Will the starting rotation live up to expectations?
After suffering his Major League-high fifth loss on Tuesday night, the still-winless Kenshin Kawakami actually used the word pathetic (or that was at least what was interpreted) while describing how he has pitched this season.
If you agree that the tough-luck Kawakami has been “pathetic” this season, then how would you describe the path that Derek Lowe has traveled on the way to winning four of his first 6 decisions?
Lowe 4-2, 5.18 ERA .264 BA .350 OBP .774 OPS 33 IP, 33 hits and 17 BBs
Kawakami 0-5, 5.47 ERA .298 BA .342 OBP .852 OPS 26 1/3 IP 31 hits and 8 BBs
Lowe has been opposed by six pitchers who have combined to go 10-12 with a 5.74 ERA this year. The five pitchers who have served as Kawakami’s mound opposition have gone 18-3 with a 1.94 ERA.
Even though he has been awarded more than a third of the 11 wins the Braves have recorded this season, should we say that Lowe been “slightly less-than-pathetic?”
Or should we simply look at the big picture and realize that the early-season offseason woes have overshadowed the possibility that this Atlanta rotation might not be as strong as we projected entering the season?
Tommy Hanson and Tim Hudson, who will combine to start the final two games of the current three-game series against the Nationals, have provided indication that they are capable of being the ace-like pitchers the Braves believed they would be.
But entering Wednesday night’s game, the Braves starters ranked eighth in the National League with a 4.28 ERA and 13th with just 143 2/3 innings completed through the season’s first 26 games. An Atlanta pitcher has completed seven innings just three times this season with Hanson, Hudson and Jair Jurrjens accounting for those outings.
In comparison, the Phillies have seen their starting pitchers complete at least seven innings nine times already. Yes, Roy Halladay has accounted for six of these outings. But with Cole Hamels going eight innings in two of his past four outings, can the Braves still confidently say that their starting rotation is better than that injury-depleted one that supports the lethal offense that exists in Philadelphia?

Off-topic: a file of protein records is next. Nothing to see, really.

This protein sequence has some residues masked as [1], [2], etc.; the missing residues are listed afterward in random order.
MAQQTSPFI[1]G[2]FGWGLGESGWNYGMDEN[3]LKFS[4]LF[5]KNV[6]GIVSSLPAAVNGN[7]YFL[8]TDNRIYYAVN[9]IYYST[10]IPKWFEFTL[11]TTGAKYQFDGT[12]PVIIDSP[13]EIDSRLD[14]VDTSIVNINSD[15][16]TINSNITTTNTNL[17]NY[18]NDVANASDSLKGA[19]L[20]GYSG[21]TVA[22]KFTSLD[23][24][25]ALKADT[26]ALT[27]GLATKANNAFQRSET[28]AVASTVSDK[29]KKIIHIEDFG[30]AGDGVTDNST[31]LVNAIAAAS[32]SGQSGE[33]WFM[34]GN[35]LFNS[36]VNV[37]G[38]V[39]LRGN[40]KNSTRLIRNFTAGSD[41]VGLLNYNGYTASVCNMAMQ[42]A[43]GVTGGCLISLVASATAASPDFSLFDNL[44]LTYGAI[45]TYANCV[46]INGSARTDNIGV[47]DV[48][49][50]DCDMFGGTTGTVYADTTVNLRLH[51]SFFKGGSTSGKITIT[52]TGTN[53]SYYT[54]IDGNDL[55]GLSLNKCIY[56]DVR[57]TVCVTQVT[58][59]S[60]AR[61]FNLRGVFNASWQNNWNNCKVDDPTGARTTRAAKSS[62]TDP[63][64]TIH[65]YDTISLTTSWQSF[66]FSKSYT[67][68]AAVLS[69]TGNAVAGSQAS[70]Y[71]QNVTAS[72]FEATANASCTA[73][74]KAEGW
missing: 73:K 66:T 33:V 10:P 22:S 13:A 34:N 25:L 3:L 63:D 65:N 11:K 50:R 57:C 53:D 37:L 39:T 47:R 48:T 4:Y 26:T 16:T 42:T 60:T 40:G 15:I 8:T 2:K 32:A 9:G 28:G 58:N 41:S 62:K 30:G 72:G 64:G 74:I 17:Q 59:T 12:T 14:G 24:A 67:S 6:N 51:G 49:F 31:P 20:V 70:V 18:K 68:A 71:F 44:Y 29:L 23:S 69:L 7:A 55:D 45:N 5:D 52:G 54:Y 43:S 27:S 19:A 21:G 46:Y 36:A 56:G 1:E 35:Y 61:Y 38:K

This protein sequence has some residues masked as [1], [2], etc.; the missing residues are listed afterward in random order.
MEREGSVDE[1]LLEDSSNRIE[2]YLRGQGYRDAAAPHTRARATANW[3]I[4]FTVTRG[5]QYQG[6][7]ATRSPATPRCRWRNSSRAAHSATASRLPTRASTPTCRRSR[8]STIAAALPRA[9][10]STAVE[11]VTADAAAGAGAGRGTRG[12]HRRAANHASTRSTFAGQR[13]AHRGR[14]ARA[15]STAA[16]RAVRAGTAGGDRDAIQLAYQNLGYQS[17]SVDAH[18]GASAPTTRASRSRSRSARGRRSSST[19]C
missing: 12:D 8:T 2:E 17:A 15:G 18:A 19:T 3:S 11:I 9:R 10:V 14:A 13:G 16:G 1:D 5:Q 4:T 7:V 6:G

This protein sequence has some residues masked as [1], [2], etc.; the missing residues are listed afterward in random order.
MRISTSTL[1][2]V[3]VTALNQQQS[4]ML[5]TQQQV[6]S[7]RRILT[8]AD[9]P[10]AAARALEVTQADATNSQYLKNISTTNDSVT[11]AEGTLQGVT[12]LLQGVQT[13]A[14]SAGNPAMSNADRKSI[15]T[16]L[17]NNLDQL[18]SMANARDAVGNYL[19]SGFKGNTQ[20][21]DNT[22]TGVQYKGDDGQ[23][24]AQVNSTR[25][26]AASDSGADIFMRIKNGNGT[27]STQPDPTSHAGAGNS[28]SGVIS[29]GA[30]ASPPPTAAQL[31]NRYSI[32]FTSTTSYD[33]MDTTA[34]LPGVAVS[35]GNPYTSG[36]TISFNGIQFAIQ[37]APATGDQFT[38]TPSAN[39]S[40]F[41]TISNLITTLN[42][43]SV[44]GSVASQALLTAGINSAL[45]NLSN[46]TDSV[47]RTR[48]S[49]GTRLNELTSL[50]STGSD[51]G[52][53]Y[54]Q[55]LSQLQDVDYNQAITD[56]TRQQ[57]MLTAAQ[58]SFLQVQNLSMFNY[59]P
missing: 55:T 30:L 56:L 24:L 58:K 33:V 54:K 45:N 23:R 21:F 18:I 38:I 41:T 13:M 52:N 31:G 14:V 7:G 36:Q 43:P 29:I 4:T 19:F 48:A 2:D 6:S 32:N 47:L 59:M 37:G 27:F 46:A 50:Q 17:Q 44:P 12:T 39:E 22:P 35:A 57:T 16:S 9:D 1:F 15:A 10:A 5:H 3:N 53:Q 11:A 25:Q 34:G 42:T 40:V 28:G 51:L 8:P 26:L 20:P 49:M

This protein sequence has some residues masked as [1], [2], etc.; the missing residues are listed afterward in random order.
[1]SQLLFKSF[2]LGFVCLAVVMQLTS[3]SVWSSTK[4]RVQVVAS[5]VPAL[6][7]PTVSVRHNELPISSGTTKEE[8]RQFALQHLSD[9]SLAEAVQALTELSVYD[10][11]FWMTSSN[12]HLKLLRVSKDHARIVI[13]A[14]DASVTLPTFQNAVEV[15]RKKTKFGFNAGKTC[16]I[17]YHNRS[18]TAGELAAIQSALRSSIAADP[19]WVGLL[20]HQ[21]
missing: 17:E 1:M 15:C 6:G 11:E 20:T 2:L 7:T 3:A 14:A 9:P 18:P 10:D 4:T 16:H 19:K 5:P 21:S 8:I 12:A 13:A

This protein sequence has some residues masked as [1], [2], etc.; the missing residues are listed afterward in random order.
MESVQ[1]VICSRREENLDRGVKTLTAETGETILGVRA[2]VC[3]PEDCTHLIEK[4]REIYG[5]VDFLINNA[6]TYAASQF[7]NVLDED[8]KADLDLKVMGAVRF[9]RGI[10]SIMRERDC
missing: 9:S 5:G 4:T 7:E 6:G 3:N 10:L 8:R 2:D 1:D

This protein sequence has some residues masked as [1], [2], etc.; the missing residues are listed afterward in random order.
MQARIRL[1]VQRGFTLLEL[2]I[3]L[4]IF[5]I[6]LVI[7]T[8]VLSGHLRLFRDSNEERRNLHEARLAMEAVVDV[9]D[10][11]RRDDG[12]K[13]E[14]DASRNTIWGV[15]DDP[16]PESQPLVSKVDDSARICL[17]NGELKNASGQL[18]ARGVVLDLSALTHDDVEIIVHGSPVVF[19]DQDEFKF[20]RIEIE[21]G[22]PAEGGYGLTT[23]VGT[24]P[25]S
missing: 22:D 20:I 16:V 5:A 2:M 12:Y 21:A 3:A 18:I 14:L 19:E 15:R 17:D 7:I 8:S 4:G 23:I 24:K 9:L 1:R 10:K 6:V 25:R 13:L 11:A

While Joe Blanton made his return to the Phillies rotation on Monday, the Braves currently don’t know who will be starting the final two games of this weekend’s series in Philadelphia. Jurrjens doesn’t believe his strained hamstring will allow him to pitch on Saturday and Kawakami is at least questionable for Sunday’s start because of the blister that formed on his right foot during Tuesday night’s fourth inning.
Less than a week removed from a nine-game losing streak the Braves now find themselves battling a lack of depth in the starting pitching department. James Parr could make Saturday’s start. But if he does can the Braves be confident that he would eat enough innings for them to not have to call upon either Kris Medlen or Jonny Venters, the relievers who could be asked to make a spot start on Saturday.
The Braves knew they couldn’t complete an entire season with all of their starting pitchers healthy and at this point, they can at least take solace in the fact that neither Jurrjens or Kawakami will miss any significant time.
But as fate would have it, the Braves find themselves battling this potential dilemma during a weekend that could provide them a chance to remain within striking distance of the Phillies.
Still I guess things could certainly be worse for the Braves. I mean it’s lot like they suffered a 43-point loss during the first game of a conference semifinal last night.
Speaking of yesterday, a loyal Braves fan, James Reese, snapped this picture of Tom Glavine, Frank Wren and Dr. Joe Chandler watching Class A Rome’s home game on Tuesday.
As of 2:07 p.m. ET on Wednesday, there was no indication that the former hurler has since been told that he has been released from his duties as a broadcaster and special assistant to the president.
Sorry Frank, it was too easy.
Wren and Glavine are spending some time in Rome this week evaluating some of the club’s young prospects and Jordan Schafer, who has gone 2-for-7 in his first two Minor League rehab games. The young center fielder will continue to strengthen his surgically-repaired left hand before joining Triple-A Gwinnett’s roster.
The big league Braves will have the benefit of sending Hanson to the mound tonight to oppose Luis Atilano, who has gone 2-0 with a 2.25 ERA in his first three career starts. The Braves selected Atilano with their first pick (35th overall) in the 2003 First-Year Player Draft and then traded him to the Nationals on Aug. 31, 2006 for pinch-hitter Daryle Ward.
BRAVES LINEUP vs. Nats 5/5/2010
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